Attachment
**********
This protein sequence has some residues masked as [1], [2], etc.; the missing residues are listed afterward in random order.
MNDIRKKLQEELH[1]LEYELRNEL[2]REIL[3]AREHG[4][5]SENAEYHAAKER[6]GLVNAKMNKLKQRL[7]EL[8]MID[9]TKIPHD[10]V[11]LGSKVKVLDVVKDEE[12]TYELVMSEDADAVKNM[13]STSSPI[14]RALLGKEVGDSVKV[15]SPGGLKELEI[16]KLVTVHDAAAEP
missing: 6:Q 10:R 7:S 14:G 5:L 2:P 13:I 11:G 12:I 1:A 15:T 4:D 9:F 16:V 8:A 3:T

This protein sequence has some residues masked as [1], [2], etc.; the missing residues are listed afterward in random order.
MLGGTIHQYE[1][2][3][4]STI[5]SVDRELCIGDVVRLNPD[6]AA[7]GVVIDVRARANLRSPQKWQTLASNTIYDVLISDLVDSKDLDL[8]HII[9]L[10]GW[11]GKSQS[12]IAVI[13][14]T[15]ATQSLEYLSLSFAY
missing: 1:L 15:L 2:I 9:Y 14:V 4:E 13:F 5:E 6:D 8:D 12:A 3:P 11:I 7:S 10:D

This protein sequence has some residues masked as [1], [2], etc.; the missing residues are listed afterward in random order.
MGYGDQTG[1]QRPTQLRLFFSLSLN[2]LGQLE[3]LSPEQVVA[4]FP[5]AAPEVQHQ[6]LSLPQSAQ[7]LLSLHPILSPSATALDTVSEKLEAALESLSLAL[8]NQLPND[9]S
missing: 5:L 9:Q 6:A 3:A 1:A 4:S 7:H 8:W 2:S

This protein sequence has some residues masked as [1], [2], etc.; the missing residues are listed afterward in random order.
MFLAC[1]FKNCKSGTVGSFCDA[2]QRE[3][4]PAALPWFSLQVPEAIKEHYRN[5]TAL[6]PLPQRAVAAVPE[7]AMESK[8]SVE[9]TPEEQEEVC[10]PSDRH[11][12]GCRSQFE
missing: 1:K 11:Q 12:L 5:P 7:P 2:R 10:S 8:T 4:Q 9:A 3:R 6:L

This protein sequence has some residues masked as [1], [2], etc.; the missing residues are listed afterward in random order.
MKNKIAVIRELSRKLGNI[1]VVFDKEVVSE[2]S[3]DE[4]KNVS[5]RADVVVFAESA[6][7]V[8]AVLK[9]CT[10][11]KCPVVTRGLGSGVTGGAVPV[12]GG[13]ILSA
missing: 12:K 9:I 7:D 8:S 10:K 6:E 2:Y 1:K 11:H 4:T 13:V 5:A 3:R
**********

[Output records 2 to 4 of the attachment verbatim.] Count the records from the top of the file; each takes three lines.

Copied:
This protein sequence has some residues masked as [1], [2], etc.; the missing residues are listed afterward in random order.
MLGGTIHQYE[1][2][3][4]STI[5]SVDRELCIGDVVRLNPD[6]AA[7]GVVIDVRARANLRSPQKWQTLASNTIYDVLISDLVDSKDLDL[8]HII[9]L[10]GW[11]GKSQS[12]IAVI[13][14]T[15]ATQSLEYLSLSFAY
missing: 1:L 15:L 2:I 9:Y 14:V 4:E 13:F 5:E 6:D 8:D 12:A 3:P 11:I 7:S 10:D

This protein sequence has some residues masked as [1], [2], etc.; the missing residues are listed afterward in random order.
MGYGDQTG[1]QRPTQLRLFFSLSLN[2]LGQLE[3]LSPEQVVA[4]FP[5]AAPEVQHQ[6]LSLPQSAQ[7]LLSLHPILSPSATALDTVSEKLEAALESLSLAL[8]NQLPND[9]S
missing: 5:L 9:Q 6:A 3:A 1:A 4:S 7:H 8:W 2:S

This protein sequence has some residues masked as [1], [2], etc.; the missing residues are listed afterward in random order.
MFLAC[1]FKNCKSGTVGSFCDA[2]QRE[3][4]PAALPWFSLQVPEAIKEHYRN[5]TAL[6]PLPQRAVAAVPE[7]AMESK[8]SVE[9]TPEEQEEVC[10]PSDRH[11][12]GCRSQFE
missing: 1:K 11:Q 12:L 5:P 7:P 2:R 10:S 8:T 4:Q 9:A 3:R 6:L